Cops gear up to prevent terror attacks, give effective policing

Delhi Police will need to be on their toes for Assembly polls, Barack Obama's visit

Delhi has been spared any terrorist attact in the last few years. Instead, Delhi Police have scored a few successes – like busting some modules of Indian Mujahideen, Lashkar-e-Taiba and Students Islamic Movement of India.

But officials say they cannot let their guard down in 2015. The year is starting with the visit of the US President Barack Obama to the capital – a just days ahead of that the interception of a suspicious Pakistani boat in the Arabian Sea has triggered an alarm.

Soon after the Obama visit, Delhi Police will also need to be on their toes for the Assembly elections. Delhi Police Commissioner Bhim Sain Bassi says the force has been maintaining a close liaison with intelligence agencies and police forces of other states for intelligence gathering, developing comprehensive database on terrorists and organised criminals.

“At no point of time can we lower guard against various terrorist groups having bases both within and outside the country. We continuously take various preventive and detective measures in close coordination and cooperation with other intelligence agencies of the Centre and state for ensuring safety and security in the city,” said Bassi at the Delhi Police annual press conference.

Bassi says as Delhi is the capital, policing it is a complex, challenging and ever expanding responsibility. “I believe use of new methodologies and technologies can enhance our service delivery capacity. Consequently, my endeavour last year was to utilise the potential of emerging technologies,” he adds.

At present the force has three web and mobile applications, and another senior police officer says they will continue to adopt new technologies and use e-platforms in 2015.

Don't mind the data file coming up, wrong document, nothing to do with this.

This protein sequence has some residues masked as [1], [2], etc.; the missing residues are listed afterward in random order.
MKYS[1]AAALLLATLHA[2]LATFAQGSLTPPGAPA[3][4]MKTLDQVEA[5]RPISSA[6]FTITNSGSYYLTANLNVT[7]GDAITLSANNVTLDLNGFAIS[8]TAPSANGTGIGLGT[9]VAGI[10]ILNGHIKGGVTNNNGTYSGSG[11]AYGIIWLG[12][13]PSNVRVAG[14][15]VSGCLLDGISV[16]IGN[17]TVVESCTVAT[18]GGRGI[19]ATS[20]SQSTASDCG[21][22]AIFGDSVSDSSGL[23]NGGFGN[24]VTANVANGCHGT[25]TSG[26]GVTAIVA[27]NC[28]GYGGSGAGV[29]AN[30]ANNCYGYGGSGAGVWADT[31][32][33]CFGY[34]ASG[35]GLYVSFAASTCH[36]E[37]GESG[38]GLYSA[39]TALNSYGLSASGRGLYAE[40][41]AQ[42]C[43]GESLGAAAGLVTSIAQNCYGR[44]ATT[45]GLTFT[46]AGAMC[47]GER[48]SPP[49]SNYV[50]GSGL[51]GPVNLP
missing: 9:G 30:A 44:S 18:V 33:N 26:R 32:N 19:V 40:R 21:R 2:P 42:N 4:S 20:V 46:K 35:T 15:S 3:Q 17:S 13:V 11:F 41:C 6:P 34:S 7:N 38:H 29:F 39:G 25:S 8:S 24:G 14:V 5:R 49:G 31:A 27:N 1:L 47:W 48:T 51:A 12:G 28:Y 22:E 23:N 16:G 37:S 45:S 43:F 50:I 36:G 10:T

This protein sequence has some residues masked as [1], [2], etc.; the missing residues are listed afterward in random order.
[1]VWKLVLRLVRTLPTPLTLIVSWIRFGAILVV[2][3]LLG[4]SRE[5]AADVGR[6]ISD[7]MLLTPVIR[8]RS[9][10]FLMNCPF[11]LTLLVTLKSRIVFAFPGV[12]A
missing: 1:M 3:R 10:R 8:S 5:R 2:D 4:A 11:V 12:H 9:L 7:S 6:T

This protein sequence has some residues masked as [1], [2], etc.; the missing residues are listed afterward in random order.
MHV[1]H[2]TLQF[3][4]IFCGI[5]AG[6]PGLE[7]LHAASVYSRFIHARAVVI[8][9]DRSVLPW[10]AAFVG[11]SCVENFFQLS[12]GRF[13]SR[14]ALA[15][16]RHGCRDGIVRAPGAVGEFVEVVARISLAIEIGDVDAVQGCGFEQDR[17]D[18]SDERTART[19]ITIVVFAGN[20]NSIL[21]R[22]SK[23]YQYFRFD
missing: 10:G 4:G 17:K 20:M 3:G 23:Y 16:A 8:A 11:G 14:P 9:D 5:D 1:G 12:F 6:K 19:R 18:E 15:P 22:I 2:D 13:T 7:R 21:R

“We will continue to bring in more apps to simplify the process and procedures for the convenience of the common people, and also for improving the public service delivery system of Delhi Police,” says Special Commissioner (Crime Branch) Taj Hassan.

Police also have several plans for modernisation, including a Distress Caller Location project, providing mobile phones to police control room van staff, and video cameras for PCR vans. Soon, the PCR vans will be fully digitalised and information on missing children, persons and suspicious persons will be available in the vehicles.

In the Distress Caller Location project, police expect to get the location of the person calling on PCR phone number 100. The location would be visible on the screen of the digitalised PCR vans so that the response is more focused. This is the first such project in the country, and if successful, it will take emergency response to new levels.

Currently, all communication with callers in distress are being made by the PCR van staff through their personal mobile phones and at their own cost.

Police also reckon that community participation is necessary for effective policing. So, a number of community policing schemes are being revived or launched by the force. Senior police officers feel this will help bridge the gap between the public and the police, and in winning people's cooperation for maintening law and order.

Recently, police also started an unique community policing scheme involving young adults between the age group of 18-35 called ‘Yuva Prahari’. The scheme is in partnership with the Nehru Yuva Kendra Sangathan, an autonomous body under the Ministry of Youth Affairs and Sports.

“Under the scheme, young adults, after attending a specially designed orientation programme by Delhi Police, will be part of the patrolling teams in the PCR vans operating in their area. They will assist the police team in handling the calls,” says Kishan Kumar, Special Commissioner of Police (Training).

Police expect the young volunteers to help in further improving the interface between the patrolling staff and the community. It will also positively channelise the energies of non-student young adults.

The volunteers will get week-long training, which will include basic first-aid, self-defence and an understanding of the functioning of the PCR.

The Neighbourhood Watch Scheme, in which police and local residents partner to emhance security, has also been revived.. At present, the scheme is functional in 2,252 residential colonies and housing complexes, and it is now being extended.

Police plan to install 9,196 more CCTV cameras at 133 sites in the capital, in sync with the Surat-based Safe City Project.

The Union Home Ministry had sanctioned 5,500 CCTV cameras after the 2008 serial bomb blasts, but only 3,707 of them have been installed so far at 83 locations.

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